When Angelos Deltsidis isn’t in the lab or in the field, he can usually be found on the road or trail, putting in miles on a long run through nature. But his runs aren’t simply spent enjoying the greenery—he is also focusing on what the plants produce, how they do it and gathering research ideas. He is finding inspiration.
Deltsidis, an assistant professor with the horticulture department in the College of Agricultural and Environmental Sciences, researches postharvest physiology—studying the effects of treatments and practices after the harvest of a fruit, vegetable or nut. His jurisdiction begins when this produce is removed from the mother plant, only ending at the time of cooking or consumption. While the details of his field are intricate, the goal is simple.
“Everything we consume, everything we have in our fridge, is still alive. It doesn’t die when you cut it from the mother plant. Our goal as postharvest scientists is to extend the shelf life, or postharvest life, as much as possible and to reduce the possible disorders that can occur that would reduce the quality of the product,” Deltsidis said.
Deltsidis notes that if it weren’t for postharvest physiologists, the Northern Hemisphere wouldn’t have access to many types of fresh produce, from bananas to apples, nearly year-round.
A career-defining adventure
While completing undergraduate studies at the University of Thessaly in his native Greece, Deltsidis knew he needed to choose a specialization. One morning, while passing by the office of a professor he was interested in working with, he noticed an announcement about a new training and research collaboration between the European Union and the U.S. that included the opportunity to spend a semester at an American university. Despite the newness of the program and being the youngest volunteer, Deltsidis and a friend jumped at the prospect.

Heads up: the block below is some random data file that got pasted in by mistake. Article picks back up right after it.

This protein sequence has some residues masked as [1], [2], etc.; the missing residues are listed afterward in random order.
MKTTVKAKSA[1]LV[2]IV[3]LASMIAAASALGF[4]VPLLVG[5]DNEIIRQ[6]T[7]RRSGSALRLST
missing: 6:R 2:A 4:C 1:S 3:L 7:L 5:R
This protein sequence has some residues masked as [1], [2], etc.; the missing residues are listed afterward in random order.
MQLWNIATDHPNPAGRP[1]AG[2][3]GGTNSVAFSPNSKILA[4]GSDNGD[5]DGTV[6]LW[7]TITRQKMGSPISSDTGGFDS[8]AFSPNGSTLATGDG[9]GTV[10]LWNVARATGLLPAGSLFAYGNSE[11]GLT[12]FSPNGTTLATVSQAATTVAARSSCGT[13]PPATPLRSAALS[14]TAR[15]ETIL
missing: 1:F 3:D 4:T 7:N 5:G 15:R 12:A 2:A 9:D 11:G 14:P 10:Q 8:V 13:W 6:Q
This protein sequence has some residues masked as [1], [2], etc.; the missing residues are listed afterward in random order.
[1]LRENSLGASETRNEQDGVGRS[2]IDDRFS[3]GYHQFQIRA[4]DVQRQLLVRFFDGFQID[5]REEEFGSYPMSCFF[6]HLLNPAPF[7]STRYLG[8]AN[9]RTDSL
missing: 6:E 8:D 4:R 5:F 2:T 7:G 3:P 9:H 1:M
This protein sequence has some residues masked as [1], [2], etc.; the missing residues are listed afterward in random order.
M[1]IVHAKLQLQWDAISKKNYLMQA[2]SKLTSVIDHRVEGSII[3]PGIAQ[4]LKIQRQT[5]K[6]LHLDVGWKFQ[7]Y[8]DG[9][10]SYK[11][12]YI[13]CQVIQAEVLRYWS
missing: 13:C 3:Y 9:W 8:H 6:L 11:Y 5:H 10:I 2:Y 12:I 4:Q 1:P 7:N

He was accepted into the program and landed at the University of Florida, where he spent time learning in the classroom and participating in research projects. Once back in Greece and awaiting graduation, the same professor approached him, inquiring about his post-graduation plans. This conversation led him back to the University of Florida for his doctorate, where he studied the effects of low temperature storage, as well as controlled and modified atmosphere storage and their effect on the quality of tomatoes, under professor Jeff Brecht.
After earning his doctorate, Deltsidis joined the U.S. Agency for International Development-funded Horticulture Innovation Lab at University of California, Davis, managing and executing projects on postharvest losses in developing countries around the world. This role led to work in a number of countries, with primary projects implemented in Bangladesh, Tanzania and Guinea. During his tenure at UC Davis, he also worked as associate director of the university’s Postharvest Center for about a year. At the center, specialists with postharvest research provide extension materials and trainings for the industry and anyone interested in learning more about postharvest physiology.
‘How about we waste less?’
In 2019, Deltsidis joined the faculty at UGA where he has continued the work he started as an undergraduate. He is currently running a postharvest project studying the effects of employing controlled atmospheres on the shelf life of pecans while planning upcoming projects involving peaches, leafy greens, broccoli, bell peppers and onions from the state’s Vidalia onion-growing region. He’s also interested in projects that test shipping conditions and the impact on product quality.
“I like that we are not trying to produce more—to increase the yield of a particular commodity or crop—but trying to save more of the product that is already out there in the field that doesn’t make it to the table of the consumer,” Deltsidis said.
Working to address issues in the value-chain process by finding new ways to improve harvesting, packing and transportation processes draws Deltsidis back to the lab and field every day.
“We’re not putting more strain on the environment by fertilizing more, by watering more—we are just trying to save the products that would otherwise go into the landfill,” he added. “By doing that, we help the consumer get a better-quality product with more product available and we give the producer more income because they are able to sell more of what they have already produced. We ask ourselves: How can we better use what the plant has already given us?”
Read more about Deltsidis’ work combating postharvest food waste on the CAES Newswire.